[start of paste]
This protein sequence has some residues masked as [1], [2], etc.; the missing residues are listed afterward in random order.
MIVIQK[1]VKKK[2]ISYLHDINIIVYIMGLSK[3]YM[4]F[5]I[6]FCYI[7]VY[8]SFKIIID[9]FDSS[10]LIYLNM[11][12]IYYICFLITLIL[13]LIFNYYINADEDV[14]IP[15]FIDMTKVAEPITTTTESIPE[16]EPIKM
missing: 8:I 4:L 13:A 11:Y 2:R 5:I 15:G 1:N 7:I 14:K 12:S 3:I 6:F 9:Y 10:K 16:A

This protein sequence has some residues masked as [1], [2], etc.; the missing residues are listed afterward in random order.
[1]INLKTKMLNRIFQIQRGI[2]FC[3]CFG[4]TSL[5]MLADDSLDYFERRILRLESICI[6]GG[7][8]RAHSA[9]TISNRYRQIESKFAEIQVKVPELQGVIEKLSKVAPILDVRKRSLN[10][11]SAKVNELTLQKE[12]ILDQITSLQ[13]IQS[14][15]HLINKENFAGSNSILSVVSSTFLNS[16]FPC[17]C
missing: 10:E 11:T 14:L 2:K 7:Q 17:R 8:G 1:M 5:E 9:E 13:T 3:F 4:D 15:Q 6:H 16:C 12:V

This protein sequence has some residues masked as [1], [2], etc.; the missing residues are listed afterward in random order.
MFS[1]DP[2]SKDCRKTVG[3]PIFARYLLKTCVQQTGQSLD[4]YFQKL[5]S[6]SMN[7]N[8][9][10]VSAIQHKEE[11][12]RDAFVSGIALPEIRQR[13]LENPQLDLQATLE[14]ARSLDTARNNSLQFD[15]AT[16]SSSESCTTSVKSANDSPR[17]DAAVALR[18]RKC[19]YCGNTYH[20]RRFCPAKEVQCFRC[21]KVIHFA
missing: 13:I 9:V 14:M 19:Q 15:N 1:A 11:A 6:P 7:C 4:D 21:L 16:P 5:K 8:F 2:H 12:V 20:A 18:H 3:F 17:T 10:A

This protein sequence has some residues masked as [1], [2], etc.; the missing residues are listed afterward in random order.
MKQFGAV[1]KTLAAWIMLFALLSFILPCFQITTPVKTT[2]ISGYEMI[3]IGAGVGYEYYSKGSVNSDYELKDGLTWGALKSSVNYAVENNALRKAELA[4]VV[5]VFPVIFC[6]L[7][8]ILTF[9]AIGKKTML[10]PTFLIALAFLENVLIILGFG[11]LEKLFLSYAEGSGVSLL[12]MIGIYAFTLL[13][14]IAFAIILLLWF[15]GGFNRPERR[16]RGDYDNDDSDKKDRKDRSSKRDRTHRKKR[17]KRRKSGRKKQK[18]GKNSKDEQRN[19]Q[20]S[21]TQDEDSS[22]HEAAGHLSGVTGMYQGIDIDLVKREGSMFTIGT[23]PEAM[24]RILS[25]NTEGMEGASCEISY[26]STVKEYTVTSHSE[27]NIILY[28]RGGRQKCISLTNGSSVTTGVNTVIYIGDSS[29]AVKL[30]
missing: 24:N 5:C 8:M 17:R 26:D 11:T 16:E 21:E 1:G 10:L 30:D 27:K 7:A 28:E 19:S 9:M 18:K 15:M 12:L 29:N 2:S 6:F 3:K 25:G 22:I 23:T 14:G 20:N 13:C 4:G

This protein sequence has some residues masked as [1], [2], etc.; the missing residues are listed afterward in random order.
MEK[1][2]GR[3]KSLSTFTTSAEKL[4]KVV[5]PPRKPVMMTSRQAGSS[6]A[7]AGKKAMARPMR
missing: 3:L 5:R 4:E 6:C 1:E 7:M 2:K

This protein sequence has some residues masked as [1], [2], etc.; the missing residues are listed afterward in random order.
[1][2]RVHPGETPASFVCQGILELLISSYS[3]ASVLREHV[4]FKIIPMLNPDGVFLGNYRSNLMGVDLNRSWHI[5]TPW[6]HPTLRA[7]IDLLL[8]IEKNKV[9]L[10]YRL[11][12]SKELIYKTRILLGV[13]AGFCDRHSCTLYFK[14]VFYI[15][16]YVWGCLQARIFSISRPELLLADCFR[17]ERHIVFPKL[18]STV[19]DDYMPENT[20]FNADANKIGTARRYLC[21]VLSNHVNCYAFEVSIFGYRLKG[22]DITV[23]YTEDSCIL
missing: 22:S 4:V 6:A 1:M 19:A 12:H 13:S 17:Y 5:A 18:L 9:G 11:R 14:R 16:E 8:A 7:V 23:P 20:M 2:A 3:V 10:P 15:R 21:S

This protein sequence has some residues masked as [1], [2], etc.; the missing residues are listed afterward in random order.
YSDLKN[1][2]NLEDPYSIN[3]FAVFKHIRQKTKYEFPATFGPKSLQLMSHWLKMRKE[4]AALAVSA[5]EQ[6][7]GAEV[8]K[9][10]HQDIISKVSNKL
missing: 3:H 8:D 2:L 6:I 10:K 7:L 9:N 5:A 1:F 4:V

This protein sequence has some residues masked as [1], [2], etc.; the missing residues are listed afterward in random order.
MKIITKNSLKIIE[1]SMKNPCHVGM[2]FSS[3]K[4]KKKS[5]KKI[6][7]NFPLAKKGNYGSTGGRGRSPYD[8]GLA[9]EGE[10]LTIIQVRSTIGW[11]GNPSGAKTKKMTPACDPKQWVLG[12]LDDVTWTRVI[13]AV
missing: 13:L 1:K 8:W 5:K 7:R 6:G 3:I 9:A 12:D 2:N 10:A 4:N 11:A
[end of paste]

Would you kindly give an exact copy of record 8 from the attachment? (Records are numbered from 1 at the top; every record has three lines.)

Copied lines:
This protein sequence has some residues masked as [1], [2], etc.; the missing residues are listed afterward in random order.
MKIITKNSLKIIE[1]SMKNPCHVGM[2]FSS[3]K[4]KKKS[5]KKI[6][7]NFPLAKKGNYGSTGGRGRSPYD[8]GLA[9]EGE[10]LTIIQVRSTIGW[11]GNPSGAKTKKMTPACDPKQWVLG[12]LDDVTWTRVI[13]AV
missing: 13:L 1:K 8:W 5:K 7:R 6:G 3:I 9:A 12:D 2:N 10:A 4:N 11:A